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Refrigerator Chicken and Vegetable Soup

How to make Chicken and Vegetable Soup from what you have in the refrigerator |mjskitchen.com

 

Do you ever find a refrigerator full of a little of this and a little of that?  Well, this happens to me 2 to 3 times a month.  Once the refrigerator gets to this point, it’s time to make a pasta or soup.  This week the ingredients screamed SOUP.  This Chicken and Vegetable Soup was made using the last of a roasted chicken from which we had already had two meals, some leftover green beans, and fingerling potatoes, and few other fresh vegetables I had in the fridge.

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A Review of Three Heirloom Tomatoes – Growing to Eating

Basket of heirloom tomatoes. mjskitchen.com

 

I can’t believe I’m actually writing about my garden.  Up until 10 years ago I had always had a very prolific garden, but then whoops – life got in the way.  Well, now my garden is back – thanks to Bobby.  Last year he built me two 4′ x 10′ raised beds and spent last fall and winter making the soil for one of the beds.  By April it was ready to plant.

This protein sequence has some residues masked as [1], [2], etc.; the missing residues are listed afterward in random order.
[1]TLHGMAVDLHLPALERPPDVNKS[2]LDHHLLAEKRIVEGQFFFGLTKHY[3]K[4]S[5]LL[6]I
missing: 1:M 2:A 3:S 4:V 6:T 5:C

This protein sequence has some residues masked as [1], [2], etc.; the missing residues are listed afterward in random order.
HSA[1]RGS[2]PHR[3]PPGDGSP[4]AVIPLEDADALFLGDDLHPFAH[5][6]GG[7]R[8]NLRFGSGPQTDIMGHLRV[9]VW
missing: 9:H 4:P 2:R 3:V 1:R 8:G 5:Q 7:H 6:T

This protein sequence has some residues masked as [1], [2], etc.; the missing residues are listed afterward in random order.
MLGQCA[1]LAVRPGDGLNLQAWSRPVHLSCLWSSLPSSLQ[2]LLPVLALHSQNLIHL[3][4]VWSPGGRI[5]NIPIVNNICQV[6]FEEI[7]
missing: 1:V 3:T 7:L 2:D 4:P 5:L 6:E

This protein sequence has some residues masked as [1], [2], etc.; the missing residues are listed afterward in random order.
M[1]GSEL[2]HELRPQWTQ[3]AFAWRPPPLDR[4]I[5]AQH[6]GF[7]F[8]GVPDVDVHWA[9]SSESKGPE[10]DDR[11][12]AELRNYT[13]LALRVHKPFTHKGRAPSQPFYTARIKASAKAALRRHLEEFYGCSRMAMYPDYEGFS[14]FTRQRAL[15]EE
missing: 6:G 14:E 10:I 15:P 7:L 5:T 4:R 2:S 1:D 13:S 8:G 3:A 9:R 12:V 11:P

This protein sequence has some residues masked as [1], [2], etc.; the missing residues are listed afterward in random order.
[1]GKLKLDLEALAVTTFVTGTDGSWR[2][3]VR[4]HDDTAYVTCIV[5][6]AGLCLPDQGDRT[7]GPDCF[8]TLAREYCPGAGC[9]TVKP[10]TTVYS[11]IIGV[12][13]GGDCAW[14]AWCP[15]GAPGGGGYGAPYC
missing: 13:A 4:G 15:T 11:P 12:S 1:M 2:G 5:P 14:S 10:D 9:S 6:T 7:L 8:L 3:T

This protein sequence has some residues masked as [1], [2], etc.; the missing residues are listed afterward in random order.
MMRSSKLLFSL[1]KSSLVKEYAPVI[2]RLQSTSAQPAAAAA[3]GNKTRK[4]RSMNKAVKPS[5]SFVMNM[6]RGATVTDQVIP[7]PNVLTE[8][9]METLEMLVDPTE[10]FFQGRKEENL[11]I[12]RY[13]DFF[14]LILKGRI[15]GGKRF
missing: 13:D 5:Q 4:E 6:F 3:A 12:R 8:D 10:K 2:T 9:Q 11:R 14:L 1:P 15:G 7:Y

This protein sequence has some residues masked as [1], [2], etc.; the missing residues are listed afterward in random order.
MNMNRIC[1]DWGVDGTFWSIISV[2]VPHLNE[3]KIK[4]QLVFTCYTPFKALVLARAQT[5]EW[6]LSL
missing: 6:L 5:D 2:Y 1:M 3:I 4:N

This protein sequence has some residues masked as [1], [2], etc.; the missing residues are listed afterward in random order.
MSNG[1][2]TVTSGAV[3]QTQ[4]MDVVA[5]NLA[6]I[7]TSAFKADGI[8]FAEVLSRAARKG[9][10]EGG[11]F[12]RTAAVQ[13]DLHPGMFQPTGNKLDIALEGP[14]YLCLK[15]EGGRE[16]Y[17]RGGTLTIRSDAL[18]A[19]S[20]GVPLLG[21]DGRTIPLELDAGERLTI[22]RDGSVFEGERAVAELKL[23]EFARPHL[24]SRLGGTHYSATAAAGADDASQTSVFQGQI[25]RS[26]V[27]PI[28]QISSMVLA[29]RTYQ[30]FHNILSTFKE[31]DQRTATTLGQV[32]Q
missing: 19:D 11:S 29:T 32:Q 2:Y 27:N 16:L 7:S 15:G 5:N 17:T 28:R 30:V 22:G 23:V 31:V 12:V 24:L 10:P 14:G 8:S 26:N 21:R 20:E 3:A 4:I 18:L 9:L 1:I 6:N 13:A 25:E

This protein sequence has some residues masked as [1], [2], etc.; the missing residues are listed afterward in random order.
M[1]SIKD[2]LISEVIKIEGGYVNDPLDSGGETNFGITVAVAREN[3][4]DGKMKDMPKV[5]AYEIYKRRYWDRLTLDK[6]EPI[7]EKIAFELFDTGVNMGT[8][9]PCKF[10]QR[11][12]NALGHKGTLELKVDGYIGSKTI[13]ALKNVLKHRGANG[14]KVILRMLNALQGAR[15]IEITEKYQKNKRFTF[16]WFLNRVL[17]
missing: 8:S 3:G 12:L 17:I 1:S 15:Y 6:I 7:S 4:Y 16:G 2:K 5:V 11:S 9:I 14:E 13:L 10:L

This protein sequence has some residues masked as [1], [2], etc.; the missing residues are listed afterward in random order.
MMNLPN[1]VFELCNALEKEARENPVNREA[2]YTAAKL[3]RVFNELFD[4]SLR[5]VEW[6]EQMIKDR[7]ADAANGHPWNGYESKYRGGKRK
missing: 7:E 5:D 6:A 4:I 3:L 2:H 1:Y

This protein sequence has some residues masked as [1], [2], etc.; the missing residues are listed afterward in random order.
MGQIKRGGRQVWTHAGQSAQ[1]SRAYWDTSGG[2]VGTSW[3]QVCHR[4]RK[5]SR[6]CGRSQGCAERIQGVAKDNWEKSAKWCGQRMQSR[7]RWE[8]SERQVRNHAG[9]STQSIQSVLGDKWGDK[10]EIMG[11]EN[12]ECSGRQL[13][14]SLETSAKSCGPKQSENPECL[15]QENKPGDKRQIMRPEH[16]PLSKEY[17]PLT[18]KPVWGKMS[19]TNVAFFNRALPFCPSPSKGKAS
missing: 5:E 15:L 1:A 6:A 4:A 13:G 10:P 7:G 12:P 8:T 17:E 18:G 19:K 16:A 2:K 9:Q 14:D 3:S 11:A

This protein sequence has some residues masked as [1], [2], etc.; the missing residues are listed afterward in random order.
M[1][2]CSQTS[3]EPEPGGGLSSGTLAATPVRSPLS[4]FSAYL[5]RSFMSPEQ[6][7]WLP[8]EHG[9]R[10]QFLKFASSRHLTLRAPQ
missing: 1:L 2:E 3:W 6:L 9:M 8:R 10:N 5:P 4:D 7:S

As you can see below, I may have gotten a little carried away in my plantings. In this one bed, I have four heirloom tomatoes, four bell peppers, one cherry bomb pepper, two eggplants and four “bush” cucumbers plants which, I have discovered, that there is no such thing as “bush” cucumbers.  The peppers plants aren’t producing yet, because I had to replace them when the neighborhood racoons found my garden and used it as a playpen.  Several plants got broken, and even though I tried desperately to save them – the attempt was a no go.  But in spite of the racoons, the June heat, and the heavy thunderstorms, my little garden has survived and to date, has provided us with several tomatoes and cucumbers.  Eggplant and peppers are well on there way.

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Fennel Spiced Ham and Mushroom Pasta

An easy pasta dish with leftover ham, mushroom, greens and spices. mjskitchen.com @MJsKitchen

 

Let’s talk pasta….About once every two weeks I’ll make a pasta dish.  At times it’s my fallback dish Capellini with Lemon, Garlic and an Egg (quick, easy and delicious), but most of the time I just throw a pasta together using a “little bit of this and little bit of that” from the fridge and pantry.  This fennel spiced pasta with ham and mushrooms was the result of last week’s throw together.